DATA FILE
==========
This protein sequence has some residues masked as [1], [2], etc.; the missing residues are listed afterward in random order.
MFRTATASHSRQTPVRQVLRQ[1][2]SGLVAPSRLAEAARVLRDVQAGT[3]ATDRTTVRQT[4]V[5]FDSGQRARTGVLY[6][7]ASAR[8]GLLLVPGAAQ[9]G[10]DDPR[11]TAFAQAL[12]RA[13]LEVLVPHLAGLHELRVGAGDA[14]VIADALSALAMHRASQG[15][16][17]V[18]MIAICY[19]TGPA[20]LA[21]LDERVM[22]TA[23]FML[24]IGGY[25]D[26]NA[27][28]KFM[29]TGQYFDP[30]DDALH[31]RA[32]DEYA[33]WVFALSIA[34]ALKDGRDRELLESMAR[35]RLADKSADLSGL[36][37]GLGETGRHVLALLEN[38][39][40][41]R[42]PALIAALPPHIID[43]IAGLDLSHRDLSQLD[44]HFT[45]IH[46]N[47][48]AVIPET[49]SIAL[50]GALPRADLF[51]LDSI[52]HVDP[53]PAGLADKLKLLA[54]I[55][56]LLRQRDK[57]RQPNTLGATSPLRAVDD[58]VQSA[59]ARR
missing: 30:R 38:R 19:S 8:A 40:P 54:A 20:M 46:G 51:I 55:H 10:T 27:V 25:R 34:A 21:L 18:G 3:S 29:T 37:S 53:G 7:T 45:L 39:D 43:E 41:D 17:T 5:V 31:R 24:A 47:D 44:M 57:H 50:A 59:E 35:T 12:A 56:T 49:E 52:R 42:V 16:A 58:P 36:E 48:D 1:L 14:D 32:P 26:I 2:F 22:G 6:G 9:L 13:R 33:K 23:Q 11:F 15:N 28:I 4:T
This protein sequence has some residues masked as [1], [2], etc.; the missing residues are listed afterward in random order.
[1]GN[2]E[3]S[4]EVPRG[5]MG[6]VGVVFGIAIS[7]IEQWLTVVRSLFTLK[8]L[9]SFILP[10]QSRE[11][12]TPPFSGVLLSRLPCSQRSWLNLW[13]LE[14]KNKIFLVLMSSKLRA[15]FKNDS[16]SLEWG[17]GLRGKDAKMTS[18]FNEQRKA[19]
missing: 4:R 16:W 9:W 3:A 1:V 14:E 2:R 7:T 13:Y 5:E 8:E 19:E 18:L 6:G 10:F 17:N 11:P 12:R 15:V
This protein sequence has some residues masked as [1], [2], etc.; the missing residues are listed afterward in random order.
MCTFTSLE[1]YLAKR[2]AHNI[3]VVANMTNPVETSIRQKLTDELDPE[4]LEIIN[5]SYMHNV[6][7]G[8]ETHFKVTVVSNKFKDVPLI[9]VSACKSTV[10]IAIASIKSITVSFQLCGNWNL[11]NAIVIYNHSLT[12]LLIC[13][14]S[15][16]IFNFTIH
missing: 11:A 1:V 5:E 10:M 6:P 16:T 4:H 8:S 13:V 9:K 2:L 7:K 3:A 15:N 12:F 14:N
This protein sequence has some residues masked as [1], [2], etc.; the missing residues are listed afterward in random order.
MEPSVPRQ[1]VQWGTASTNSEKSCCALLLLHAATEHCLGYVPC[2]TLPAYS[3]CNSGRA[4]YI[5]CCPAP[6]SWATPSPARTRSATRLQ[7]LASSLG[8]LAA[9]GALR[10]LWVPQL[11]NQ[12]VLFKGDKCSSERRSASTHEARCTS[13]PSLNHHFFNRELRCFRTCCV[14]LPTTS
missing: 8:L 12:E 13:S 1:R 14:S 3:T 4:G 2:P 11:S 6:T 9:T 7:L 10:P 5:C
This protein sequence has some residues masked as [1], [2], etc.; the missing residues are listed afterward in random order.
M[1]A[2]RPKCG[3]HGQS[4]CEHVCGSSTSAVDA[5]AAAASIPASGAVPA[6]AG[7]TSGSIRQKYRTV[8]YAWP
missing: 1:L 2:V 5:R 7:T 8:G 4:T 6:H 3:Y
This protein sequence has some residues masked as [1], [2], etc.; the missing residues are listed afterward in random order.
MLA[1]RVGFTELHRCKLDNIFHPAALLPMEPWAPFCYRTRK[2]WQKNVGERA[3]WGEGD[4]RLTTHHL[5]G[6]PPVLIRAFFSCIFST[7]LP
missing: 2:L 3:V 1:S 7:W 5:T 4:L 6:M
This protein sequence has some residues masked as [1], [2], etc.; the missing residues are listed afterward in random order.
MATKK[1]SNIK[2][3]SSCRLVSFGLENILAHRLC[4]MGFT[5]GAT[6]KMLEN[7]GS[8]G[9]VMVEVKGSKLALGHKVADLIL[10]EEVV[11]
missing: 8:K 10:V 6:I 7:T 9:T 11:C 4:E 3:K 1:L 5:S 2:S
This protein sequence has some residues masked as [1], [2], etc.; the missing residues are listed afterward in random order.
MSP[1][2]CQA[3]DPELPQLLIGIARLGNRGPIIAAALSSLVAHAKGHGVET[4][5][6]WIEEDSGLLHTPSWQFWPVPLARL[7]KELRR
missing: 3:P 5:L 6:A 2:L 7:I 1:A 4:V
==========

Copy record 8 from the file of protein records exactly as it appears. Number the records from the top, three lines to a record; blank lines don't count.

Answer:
This protein sequence has some residues masked as [1], [2], etc.; the missing residues are listed afterward in random order.
MSP[1][2]CQA[3]DPELPQLLIGIARLGNRGPIIAAALSSLVAHAKGHGVET[4][5][6]WIEEDSGLLHTPSWQFWPVPLARL[7]KELRR
missing: 3:P 5:L 6:A 2:L 7:I 1:A 4:V